Rotator Cuff Problems and Tendonitis

The rotator cuff is a group of muscles that supports the arm and the shoulder joints. They connect the bone of the upper arm (the humerus) with the shoulder blade (the scapula). These consist of four muscles known as; the supraspinatus, the infraspinatus, the teres minor and the subscapularis muscle. The muscles originate from the scapula and attach to the humerus by means of tendons and assist in the movement of the arm and the stabilization of the shoulder joints. Rotator Cuff Tendonitis (also known as impingement syndrome) occurs when these muscles and tendons become inflamed or irritated.

Causes of Rotator Cuff Tendonitis

The shoulder joint type is known as a Synovial Joint, a ball and socket joint, allowing for great freedom of movement. Rotator Cuff Tendonitis or simply Tendonitis can occur when muscles and tendons of the rotator cuff become torn, inflamed , or irritated. Major causes of tendonitis include:

  • Inflammation of the protective sheath that surrounds the tendon – The protective sheath of the tendon (the synovial) produces a liquid (the synovial fluid) that keeps the tendon lubricated. Malfunction of this sheath due to tendon injury may result and cause the sheath not to produce or in insufficient quantity the synovial fluid causing the inflammation or swelling of the sheath.
    • Tendon rupture – The tendon can often support forces 5 times the body weight and at occasions can snap or rupture. Reasons for rupture of the tendon include the use of steroids, certain diseases (gout, hyperparathyroidism), direct trauma, aging, extensive and repetitive use by practicing some sort of sport or other activities.
    • Deterioration of the tendon – The degeneration of the tendon without any apparent inflammation can result due to overuse or age.
    • Inflammation of the tendon – There are a variety of causes resulting in the inflammation of the tendon such as: stress on the tendon, direct trauma, some types of antimicrobial drugs can also cause inflammation, inflammation due to certain types of diseases, and anatomical causes referring how they are actually built.

Most of these conditions are common among athletes and particularly in certain types of sports where there is repetitive and forceful use of the rotator cuff muscle (swimmers, tennis players, basketball players etc.) At occasions it can also be the result from activities work related that requires working with the arm overhead like painting, carpentry, etc. Sleeping on the same arm each night may also cause inflammation of the tendon etc.

Rotator Cuff Tendonitis Symptoms

  • The symptom commonly suggesting a problem with the rotator cuff muscles or tendons is associated with pain near and around the shoulder accompanied with pain during movement of the shoulder for different activities particularly when lifting your arm. Diagnoses of rotator cuff tendonitis would involve describing the type of pain being felt on the shoulder, an x-ray may be recommended as well as ultrasound scan or MRI scan. Often redness or swelling can be seen on the shoulder.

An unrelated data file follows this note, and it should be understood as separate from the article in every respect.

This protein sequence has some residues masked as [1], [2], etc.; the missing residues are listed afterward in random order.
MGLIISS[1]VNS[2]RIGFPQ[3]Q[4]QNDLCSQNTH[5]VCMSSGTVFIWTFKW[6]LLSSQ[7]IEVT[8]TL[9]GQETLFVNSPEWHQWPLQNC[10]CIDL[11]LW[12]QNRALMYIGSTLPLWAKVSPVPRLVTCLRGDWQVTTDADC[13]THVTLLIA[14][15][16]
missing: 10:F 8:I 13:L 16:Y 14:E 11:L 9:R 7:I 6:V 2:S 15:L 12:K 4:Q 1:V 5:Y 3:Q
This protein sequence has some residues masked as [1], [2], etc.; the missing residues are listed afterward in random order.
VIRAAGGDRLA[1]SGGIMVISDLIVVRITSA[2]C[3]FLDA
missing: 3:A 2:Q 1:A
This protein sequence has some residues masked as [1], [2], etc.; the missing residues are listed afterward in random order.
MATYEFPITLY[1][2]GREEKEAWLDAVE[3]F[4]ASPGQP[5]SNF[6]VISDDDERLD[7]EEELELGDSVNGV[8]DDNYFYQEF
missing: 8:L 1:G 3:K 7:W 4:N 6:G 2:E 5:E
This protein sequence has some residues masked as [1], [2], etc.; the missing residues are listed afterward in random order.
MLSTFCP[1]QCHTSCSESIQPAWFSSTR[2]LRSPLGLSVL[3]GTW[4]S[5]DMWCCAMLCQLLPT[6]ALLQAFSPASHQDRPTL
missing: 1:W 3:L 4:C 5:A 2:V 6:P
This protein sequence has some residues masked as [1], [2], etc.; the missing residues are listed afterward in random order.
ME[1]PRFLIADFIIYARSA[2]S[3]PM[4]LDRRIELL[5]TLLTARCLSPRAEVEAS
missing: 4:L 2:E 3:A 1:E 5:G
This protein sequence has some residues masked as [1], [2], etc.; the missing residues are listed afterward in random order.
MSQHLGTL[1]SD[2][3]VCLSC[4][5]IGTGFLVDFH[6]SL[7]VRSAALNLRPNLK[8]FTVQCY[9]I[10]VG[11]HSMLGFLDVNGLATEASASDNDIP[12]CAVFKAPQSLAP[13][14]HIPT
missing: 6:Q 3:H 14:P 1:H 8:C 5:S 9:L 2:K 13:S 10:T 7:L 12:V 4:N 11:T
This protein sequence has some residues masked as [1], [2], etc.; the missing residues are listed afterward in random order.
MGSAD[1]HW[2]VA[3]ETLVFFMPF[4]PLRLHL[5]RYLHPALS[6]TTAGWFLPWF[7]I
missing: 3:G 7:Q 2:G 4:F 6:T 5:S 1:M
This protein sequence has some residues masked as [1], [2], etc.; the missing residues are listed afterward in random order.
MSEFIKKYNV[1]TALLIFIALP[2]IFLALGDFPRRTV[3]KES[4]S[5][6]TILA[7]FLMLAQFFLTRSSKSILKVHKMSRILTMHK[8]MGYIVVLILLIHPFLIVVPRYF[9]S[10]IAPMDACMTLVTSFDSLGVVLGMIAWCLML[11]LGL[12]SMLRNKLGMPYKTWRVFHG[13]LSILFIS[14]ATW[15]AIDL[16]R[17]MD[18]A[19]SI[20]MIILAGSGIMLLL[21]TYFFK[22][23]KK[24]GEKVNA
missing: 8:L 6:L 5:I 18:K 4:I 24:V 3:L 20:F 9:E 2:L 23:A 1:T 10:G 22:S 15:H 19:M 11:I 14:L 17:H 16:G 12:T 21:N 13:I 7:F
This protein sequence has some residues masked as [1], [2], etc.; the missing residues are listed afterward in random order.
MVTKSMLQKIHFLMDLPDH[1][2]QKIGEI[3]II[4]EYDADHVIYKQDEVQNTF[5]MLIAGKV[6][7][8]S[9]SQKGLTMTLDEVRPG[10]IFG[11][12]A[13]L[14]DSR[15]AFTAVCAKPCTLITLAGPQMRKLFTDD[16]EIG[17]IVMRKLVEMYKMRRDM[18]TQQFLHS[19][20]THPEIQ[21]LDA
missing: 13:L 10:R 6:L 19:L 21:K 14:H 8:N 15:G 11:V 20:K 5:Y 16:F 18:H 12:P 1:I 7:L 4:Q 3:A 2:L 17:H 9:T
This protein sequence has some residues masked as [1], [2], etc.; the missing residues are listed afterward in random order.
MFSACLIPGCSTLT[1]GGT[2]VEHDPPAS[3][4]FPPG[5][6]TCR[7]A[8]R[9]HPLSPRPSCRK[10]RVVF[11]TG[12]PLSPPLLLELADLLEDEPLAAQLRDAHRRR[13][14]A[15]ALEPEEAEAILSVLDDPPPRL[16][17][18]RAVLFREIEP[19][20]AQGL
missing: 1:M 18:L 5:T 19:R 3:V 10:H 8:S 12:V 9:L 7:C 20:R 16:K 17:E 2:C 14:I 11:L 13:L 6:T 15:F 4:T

A drop arm test can be conducted by the doctor consisting of raising your arm 90 degrees and asking you to hold the position for a few minutes
    • X-ray indicate whether there is a dislocation of the humerus
    • The MRI scan assesses the integrity of the rotator cuff
    The pain can come gradually in the case of tendonipathy or it can be sudden and excruciating due to tear because of accident.
    Treatment of Rotator Cuff Injury
    The treatment for tendonitis will largely depend on the type of injury and its severity. In general, beside seeking medical attention , the treatment would involve following the RICE (rest, ice, compression, elevation) principal for home therapy. Depending on the severity, the treatment may or may not involve surgery.
    • Non surgery therapy – Following the RICE principal and adequate medical attention. The doctor could recommend the use of brace or splint to immobilize the rotator cuff so that it can rest. Swelling can be reduced with the application of heat or cold. Some other non surgical therapy include massage, stretching the affected area, Transcutaneous electrical nerve stimulation (TENS), and ultrasound. Medication can also sometimes be prescribed particularly for sheath inflammation which are non-steroidal anti-inflammatory drugs, antibiotics when there is an infection.
    • Surgical intervention – A tear of less than 50% can be repaired by what is known as arthroscopical surgery whereby dead tissues are removed by means of a small incision. In other cases surgical intervention can be undertaken to repair a torn tendon. In most cases, surgery is the preferred choice when a tear is the result of a recent injury, there is a complete and large rotator cuff tear.

Rotator Cuff Tendonitis Prevention
To avoid Tendonitis it is essential to understand the anatomy and biomechanics of the shoulder and to use the proper methods of doing certain activities or exercise. Athlete and those who regularly exercise should not also neglect the rotator cuff muscles and concentrate only on muscles such as the triceps, the deltoid or the pectoralis major. This could cause imbalances that could result in impingement syndrome. Another things to take into consideration is not to push your muscles too hard and be attentive as to how the body reacts for different activities.
Reference:
https://www.nlm.nih.gov/medlineplus/ency/article/007207.htm

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